Released: April 1, 2001

A passel of roly-poly bunnies eludes the ravenous clutches of a sly fox. A group of six rabbit siblings frolic in the fields, unaware of the danger lurking nearby. Williams's (Let's Go Visiting, 1998, etc.) jaunty rhyming couplets set the scene, describing the bunnies at play and their predator's location. Each idyllic scenario is followed by the recurring refrain: "Run, fat rabbits! Run, run, run! / That fox wants to eat you, one by one!" With every leap, the feisty fox cries "Dinnertime!" From a group of six down to one sole bunny, the rabbits continue to merrily play, seemingly unaware of their dwindling numbers. Woven throughout the tale is the suspicion that the fox has consumed the missing bunnies, giving the story a Grimm Brothers feel and thrill. However, the remaining bunny's flight down the hole reveals the entire family safely ensconced within their home. Argent's (Nighty Night!, 2001, etc.) watercolor illustrations are both humorous and a bit hair-raising. Following the hapless bunnies is a collection of sheep, geese, and mice, which form a comical Greek chorus, crying out the warning to the youngsters. Argent cleverly reduces their numbers along with the rabbits for the edification of observant readers. With snapping jaws and sudden pounces, her depiction of the fox wavers on the edge of being frightening. However, while younger readers may be slightly alarmed, older preschoolers will enjoy the gasps and starts of this rousing tale. (Picture book. 4-7)Read full book review >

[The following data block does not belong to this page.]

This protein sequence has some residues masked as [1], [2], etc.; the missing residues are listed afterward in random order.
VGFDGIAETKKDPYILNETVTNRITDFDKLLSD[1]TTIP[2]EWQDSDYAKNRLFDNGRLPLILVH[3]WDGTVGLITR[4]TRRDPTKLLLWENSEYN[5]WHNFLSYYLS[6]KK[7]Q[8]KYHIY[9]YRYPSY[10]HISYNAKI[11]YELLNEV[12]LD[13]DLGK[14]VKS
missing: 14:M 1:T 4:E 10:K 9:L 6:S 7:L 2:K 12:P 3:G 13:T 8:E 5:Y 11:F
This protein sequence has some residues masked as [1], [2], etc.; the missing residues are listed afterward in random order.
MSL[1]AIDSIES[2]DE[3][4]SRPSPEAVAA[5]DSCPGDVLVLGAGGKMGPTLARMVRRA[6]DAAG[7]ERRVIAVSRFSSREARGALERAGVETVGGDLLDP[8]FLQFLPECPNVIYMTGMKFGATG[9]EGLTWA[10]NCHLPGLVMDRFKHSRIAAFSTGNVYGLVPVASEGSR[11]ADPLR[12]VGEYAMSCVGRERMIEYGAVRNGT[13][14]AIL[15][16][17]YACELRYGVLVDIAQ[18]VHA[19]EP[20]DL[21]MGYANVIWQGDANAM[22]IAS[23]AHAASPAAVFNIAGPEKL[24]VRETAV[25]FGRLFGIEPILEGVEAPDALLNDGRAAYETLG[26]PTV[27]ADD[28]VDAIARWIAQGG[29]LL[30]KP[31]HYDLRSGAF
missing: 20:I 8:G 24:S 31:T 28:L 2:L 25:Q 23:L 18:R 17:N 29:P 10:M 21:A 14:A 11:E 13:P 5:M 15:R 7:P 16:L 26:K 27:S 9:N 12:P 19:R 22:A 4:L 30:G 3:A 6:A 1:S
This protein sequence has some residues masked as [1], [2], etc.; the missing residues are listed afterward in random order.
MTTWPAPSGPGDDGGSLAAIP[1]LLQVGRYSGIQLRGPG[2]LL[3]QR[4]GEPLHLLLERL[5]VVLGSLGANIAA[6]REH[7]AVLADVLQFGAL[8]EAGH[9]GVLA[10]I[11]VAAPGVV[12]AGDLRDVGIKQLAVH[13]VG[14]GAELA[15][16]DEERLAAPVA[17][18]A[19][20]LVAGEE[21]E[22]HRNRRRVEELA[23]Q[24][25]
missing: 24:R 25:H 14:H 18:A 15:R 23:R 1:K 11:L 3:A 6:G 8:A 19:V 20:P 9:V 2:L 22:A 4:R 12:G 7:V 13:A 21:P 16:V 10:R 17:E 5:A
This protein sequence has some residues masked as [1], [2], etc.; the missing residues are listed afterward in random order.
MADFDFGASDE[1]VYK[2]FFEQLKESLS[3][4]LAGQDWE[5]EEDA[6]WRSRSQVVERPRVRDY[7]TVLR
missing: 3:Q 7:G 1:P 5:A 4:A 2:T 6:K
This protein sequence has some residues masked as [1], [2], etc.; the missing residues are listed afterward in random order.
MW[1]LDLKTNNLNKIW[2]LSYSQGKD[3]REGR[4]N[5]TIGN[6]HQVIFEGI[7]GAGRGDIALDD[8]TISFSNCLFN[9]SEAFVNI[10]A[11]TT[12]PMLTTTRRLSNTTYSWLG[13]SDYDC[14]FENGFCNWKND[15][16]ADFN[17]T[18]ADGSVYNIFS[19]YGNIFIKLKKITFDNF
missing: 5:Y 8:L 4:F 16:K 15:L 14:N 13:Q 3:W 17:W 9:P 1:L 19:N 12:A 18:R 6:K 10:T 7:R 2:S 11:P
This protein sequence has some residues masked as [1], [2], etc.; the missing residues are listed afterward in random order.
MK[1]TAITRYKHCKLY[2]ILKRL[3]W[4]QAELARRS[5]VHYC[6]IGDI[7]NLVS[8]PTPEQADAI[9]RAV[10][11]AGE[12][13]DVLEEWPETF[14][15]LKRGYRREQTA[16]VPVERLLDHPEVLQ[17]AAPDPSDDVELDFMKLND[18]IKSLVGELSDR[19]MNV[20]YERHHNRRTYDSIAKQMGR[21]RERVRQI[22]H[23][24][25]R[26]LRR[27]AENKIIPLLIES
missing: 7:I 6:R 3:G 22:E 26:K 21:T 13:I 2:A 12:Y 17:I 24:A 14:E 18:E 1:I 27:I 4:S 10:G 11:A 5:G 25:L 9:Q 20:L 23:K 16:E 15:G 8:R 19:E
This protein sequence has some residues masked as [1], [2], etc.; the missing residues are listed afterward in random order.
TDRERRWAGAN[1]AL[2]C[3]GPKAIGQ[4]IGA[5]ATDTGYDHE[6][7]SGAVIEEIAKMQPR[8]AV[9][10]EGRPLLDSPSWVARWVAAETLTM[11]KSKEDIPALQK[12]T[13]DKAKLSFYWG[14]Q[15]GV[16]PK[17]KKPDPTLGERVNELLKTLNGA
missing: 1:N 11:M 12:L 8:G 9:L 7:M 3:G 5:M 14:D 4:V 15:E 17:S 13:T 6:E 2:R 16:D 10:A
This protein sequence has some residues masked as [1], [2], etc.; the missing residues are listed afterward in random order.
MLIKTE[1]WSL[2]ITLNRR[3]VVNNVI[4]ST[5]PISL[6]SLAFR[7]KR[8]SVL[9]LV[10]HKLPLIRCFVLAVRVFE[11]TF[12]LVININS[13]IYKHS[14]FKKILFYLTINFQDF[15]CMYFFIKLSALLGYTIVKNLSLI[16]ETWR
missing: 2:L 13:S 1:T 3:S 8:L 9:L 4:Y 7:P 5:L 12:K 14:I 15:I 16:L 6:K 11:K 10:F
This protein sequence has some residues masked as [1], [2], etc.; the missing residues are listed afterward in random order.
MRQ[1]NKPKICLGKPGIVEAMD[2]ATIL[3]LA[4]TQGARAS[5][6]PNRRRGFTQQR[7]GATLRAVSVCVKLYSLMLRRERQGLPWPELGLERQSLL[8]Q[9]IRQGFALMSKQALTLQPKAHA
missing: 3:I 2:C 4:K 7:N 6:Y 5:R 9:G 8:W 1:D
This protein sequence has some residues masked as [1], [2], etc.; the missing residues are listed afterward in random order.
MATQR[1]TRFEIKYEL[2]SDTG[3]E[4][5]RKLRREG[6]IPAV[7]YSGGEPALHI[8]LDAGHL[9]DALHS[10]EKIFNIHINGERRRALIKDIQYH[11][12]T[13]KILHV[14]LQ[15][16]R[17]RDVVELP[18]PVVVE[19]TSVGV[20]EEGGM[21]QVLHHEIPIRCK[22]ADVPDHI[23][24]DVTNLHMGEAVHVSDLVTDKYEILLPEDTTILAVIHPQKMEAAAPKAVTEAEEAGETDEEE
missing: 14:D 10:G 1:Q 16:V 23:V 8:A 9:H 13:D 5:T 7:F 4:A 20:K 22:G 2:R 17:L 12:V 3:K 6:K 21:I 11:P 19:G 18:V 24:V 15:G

THANK YOU, SANTA by Margaret Wild
Released: Oct. 1, 1992

In January, Samantha writes Santa a friendly thank-you note, confiding her pleasure in the knitting needles and yarn he brought and asking after his reindeer. In February, he replies: no, he and Mrs. Claus don't know how to knit, and the littlest reindeer is poorly. So it goes, month by month, as the two exchange notes on polar animals, including a bear Samantha knows about in a nearby zoo (``Perhaps he was dreaming of snow''). Santa decides the reindeer will have to stay home this year; Samantha intervenes on his behalf (``All I want for Christmas is for the littlest reindeer to be happy...''); and in December, Santa thanks the Australian child for her knitted gifts and promises an unseasonable surprise for her polar bear friend. Wild brings a deal of thought to her carefully crafted, simple seeming story; Argent's appealing realistic illustrations glow with life and color. An unusually amiable Christmas offering. (Picture book. 4-8) Read full book review >
Released: April 1, 1991

The friends introduced in Wombat and Bandicoot (1990) are back in a charming ``Lift-the-flap Book.'' With the help of some other Australian animals, Bandicoot hides a present and prepares a surprise party; Wombat, meanwhile, less sleepy than he seems, searches unsuccessfully for his gift. Argent's beautifully designed, soft-textured art is enlivened by the brisk action (much of it behind the sturdy flaps), by the gaily-patterned fabrics on every page, and by the endearing gleam in Bandicoot's eye. Just right. (Picture book. 2-5) Read full book review >